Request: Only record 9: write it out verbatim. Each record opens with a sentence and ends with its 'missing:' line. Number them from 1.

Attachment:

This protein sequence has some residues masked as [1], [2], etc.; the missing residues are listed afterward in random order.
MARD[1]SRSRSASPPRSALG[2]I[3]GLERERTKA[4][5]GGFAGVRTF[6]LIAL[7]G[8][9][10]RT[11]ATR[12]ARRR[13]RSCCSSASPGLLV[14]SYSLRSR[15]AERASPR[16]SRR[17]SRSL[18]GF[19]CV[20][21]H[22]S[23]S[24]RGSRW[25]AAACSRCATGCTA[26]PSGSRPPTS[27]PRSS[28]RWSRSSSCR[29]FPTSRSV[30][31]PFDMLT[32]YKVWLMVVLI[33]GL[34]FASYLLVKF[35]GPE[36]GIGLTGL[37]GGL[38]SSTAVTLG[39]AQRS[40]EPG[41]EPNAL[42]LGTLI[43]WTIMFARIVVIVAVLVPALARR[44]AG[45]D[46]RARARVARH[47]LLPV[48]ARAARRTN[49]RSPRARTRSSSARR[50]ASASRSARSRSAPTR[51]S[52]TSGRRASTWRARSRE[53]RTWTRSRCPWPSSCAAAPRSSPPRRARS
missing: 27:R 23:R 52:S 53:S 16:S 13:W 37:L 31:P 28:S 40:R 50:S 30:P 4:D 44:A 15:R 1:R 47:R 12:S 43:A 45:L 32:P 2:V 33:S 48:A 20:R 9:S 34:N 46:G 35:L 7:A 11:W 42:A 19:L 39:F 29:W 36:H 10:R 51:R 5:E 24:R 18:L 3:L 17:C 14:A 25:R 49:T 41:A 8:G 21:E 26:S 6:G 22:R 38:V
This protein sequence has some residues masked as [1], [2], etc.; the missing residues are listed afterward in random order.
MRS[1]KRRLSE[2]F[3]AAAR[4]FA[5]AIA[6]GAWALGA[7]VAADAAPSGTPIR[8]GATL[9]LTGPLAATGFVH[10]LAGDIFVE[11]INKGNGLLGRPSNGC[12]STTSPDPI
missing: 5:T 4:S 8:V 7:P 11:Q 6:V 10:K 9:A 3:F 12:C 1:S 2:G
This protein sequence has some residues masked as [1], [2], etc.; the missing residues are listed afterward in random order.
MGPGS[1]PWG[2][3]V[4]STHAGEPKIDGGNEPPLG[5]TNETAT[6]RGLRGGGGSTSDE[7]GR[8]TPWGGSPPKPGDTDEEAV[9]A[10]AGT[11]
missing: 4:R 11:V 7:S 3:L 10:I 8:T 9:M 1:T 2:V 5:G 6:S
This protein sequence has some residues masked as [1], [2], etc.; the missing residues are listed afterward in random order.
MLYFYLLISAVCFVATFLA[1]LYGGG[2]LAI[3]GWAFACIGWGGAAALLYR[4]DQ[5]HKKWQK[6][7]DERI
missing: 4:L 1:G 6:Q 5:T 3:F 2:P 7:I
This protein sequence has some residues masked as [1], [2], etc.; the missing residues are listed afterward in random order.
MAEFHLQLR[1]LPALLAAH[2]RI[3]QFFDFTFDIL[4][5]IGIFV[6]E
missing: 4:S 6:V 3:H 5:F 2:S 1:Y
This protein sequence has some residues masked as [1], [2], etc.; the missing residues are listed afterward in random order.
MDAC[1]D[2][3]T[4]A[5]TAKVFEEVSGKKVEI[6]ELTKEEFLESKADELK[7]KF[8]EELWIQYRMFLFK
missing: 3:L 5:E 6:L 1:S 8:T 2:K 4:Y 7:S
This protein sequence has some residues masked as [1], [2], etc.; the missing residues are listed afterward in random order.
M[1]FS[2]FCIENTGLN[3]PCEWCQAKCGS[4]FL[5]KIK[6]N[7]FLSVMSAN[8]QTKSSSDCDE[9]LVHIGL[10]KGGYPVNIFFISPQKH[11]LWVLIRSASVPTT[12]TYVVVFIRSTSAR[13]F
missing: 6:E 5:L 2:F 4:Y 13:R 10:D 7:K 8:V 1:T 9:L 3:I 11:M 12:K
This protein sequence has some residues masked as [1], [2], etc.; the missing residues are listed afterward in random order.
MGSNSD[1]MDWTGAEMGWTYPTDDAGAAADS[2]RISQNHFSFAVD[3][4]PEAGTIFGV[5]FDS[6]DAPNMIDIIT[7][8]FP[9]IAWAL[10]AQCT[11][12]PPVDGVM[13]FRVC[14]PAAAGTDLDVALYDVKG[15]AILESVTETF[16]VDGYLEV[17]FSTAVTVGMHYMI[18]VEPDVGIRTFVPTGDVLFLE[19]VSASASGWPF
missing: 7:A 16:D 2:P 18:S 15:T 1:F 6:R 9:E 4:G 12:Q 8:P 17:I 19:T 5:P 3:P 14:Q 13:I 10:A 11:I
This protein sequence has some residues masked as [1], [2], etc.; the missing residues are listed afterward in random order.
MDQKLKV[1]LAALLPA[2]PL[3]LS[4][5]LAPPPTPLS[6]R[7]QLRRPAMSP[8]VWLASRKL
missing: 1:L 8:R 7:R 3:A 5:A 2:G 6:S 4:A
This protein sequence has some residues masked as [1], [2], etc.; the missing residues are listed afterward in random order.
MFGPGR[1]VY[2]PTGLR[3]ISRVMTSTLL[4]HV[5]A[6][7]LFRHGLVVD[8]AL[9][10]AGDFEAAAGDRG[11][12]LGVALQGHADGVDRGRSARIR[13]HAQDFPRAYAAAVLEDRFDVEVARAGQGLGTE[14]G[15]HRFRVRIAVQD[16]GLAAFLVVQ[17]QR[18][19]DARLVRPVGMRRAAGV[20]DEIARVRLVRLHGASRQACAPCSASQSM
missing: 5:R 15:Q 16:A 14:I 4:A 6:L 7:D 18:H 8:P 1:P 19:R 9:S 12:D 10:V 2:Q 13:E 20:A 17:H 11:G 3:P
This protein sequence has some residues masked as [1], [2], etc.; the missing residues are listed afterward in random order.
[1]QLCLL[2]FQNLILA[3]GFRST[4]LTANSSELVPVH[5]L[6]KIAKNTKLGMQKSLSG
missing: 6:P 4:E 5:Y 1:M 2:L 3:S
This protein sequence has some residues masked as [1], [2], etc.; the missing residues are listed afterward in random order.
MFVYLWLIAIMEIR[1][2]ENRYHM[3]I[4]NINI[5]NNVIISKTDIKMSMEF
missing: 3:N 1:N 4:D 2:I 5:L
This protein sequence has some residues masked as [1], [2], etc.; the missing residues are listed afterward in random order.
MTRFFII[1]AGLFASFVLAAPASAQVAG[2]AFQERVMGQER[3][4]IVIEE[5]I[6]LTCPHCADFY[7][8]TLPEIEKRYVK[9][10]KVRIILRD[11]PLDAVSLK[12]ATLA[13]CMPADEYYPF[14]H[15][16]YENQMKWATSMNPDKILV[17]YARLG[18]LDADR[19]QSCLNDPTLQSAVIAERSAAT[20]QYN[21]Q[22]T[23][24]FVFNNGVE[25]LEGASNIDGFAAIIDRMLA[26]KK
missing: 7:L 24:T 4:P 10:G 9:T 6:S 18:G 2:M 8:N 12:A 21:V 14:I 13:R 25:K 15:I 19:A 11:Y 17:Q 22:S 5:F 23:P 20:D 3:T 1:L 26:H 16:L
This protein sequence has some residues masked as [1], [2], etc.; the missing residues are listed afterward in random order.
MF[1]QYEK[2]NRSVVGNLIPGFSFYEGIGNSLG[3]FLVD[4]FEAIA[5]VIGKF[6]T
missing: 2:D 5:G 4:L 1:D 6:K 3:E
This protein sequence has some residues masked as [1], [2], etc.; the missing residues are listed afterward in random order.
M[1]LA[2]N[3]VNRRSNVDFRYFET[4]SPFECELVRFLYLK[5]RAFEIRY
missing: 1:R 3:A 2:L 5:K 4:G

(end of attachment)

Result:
This protein sequence has some residues masked as [1], [2], etc.; the missing residues are listed afterward in random order.
MDQKLKV[1]LAALLPA[2]PL[3]LS[4][5]LAPPPTPLS[6]R[7]QLRRPAMSP[8]VWLASRKL
missing: 1:L 8:R 7:R 3:A 5:A 2:G 6:S 4:A